Arash Abadpour on a “Better Internet” in Iran

CGCS interviewed Arash Abadpour, blogger, researcher, and engineer, about his “Open Letter to the Future President of Iran,” in which Iranian Internet users described their version of a “better Internet” in a letter addressed to President- Elect Hassan Rouhani. Arash blogs here and his professional homepage can be found here.

Read the full report on the letter here.

What was your motivation for writing this letter and conducting this survey?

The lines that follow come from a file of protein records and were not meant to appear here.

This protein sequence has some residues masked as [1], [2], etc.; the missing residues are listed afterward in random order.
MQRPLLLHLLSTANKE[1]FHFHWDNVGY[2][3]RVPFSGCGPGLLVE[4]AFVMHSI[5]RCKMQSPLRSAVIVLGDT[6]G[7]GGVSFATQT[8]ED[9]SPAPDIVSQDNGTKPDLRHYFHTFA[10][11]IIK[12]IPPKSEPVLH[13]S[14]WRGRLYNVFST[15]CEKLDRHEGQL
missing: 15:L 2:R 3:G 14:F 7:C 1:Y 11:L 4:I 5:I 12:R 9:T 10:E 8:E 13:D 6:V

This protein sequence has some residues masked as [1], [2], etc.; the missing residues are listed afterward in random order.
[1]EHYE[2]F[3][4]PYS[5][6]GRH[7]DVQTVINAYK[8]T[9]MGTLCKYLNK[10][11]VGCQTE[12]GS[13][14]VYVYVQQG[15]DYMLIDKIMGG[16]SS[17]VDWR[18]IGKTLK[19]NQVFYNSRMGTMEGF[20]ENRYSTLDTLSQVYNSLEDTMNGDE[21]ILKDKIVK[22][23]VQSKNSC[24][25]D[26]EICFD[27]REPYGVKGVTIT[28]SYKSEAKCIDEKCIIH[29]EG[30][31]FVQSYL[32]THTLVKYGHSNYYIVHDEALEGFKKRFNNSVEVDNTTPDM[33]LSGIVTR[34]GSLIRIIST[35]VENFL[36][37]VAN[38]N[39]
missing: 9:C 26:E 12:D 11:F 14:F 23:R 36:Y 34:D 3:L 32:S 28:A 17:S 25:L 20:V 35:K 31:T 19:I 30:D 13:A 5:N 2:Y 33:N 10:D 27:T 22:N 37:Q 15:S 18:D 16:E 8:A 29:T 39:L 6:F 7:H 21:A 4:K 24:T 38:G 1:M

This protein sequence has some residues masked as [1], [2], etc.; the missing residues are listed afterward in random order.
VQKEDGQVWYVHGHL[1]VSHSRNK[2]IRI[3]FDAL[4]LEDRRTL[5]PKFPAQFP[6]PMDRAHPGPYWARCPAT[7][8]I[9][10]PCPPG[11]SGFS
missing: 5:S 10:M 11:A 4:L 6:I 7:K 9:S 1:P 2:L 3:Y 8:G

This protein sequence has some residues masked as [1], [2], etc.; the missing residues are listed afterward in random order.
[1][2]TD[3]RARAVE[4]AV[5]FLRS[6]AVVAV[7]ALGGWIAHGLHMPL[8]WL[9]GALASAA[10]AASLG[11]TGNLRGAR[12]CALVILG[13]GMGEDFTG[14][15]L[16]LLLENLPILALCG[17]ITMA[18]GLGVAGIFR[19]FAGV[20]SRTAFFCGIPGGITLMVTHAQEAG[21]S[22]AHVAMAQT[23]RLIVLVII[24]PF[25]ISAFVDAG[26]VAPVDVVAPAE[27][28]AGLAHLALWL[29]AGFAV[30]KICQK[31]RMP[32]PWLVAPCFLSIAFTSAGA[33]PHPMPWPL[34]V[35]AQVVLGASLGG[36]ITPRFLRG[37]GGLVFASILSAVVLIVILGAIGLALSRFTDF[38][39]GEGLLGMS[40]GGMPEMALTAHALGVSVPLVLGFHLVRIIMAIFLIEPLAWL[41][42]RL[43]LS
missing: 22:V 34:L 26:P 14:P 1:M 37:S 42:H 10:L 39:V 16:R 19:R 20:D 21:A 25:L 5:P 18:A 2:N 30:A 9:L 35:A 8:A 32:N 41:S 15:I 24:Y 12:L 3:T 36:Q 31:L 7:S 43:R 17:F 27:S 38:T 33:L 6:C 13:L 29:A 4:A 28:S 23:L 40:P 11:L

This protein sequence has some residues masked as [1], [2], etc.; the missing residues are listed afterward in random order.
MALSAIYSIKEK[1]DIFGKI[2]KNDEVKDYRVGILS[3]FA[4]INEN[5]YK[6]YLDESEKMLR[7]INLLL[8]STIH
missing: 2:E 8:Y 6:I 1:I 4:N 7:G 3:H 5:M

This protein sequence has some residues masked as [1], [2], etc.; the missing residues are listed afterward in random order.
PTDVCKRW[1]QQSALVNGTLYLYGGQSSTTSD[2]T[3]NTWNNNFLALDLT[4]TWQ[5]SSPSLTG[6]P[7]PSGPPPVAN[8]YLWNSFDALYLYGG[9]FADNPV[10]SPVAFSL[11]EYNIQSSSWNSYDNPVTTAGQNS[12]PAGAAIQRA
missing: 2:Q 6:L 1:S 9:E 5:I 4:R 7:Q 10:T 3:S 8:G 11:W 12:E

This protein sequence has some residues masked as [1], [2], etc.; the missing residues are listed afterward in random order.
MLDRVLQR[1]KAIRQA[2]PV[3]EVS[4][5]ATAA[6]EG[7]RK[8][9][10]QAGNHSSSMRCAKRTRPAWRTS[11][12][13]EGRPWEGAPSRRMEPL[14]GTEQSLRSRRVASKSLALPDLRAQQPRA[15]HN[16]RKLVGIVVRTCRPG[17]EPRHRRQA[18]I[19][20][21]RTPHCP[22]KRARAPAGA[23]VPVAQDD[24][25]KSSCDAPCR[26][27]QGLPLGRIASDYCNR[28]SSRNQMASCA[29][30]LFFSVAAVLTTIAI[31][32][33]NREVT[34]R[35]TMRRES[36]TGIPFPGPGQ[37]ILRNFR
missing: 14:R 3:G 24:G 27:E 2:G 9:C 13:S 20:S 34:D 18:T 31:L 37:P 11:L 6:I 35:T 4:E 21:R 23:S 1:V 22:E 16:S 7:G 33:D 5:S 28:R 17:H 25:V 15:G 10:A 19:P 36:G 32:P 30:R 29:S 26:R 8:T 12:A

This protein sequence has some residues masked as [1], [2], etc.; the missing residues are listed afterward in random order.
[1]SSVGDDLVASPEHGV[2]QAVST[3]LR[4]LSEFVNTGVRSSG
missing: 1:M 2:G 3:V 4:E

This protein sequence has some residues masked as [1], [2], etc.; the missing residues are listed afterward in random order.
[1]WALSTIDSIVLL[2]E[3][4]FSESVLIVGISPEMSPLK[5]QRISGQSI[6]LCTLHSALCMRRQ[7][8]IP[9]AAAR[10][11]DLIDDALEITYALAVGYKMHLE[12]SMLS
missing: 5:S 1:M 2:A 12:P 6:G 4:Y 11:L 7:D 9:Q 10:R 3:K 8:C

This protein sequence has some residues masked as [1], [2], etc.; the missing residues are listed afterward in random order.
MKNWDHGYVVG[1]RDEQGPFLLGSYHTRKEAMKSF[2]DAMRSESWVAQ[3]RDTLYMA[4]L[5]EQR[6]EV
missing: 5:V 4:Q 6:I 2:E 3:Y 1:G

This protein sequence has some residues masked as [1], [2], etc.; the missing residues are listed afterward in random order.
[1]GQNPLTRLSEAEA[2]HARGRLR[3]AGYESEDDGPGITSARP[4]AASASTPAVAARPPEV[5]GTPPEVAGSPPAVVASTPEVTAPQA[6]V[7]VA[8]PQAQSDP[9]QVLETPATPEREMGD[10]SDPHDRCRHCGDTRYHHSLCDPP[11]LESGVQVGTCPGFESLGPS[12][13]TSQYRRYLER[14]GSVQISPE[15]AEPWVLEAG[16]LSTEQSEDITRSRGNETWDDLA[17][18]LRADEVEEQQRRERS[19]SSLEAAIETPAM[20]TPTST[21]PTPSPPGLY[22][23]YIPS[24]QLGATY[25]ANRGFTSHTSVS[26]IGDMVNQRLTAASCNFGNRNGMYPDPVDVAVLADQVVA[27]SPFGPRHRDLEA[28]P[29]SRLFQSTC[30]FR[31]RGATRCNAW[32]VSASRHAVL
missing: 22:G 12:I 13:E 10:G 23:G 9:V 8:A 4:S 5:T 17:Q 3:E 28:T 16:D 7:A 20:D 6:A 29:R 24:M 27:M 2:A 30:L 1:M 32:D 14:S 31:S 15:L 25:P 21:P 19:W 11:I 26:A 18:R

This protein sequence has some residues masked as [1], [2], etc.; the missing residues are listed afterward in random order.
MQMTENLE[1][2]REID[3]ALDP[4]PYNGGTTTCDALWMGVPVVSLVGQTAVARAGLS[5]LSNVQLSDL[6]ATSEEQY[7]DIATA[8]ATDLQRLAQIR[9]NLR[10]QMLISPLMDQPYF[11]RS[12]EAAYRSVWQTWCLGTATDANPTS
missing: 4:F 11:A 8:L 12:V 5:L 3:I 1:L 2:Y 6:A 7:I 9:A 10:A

Iranians cannot use the Internet in the same fashion and with the same convenience that people in many other parts of the world can. There is no question about that. What is challenging here is that one group is deprived of the right to access the web and another group is advocating for the importance of giving the first group access to it. In other words, one side of the story is that many Iranians inside Iran want to be able to use the Internet at higher speeds and with the current filtering regime eliminated or restructured. The other side is the group of Iranians and non-Iranians who work on the different possibilities for allowing the first group access the Internet more freely. A significant percentage of the individuals in the second group are based outside Iran. In fact, many of the members of the second group are not currently operating in the environment, or may have never actually experienced the problem they are trying to solve. The existence of this divide warns me that the “better Internet for Iran” project can result in something meaningful only if communication between the two sides happens efficiently and regularly. Let me put it this way, Iranians want a “better Internet” and Internet activists talk about a “better Internet” for Iran. The question is, are these two groups on the same wavelength?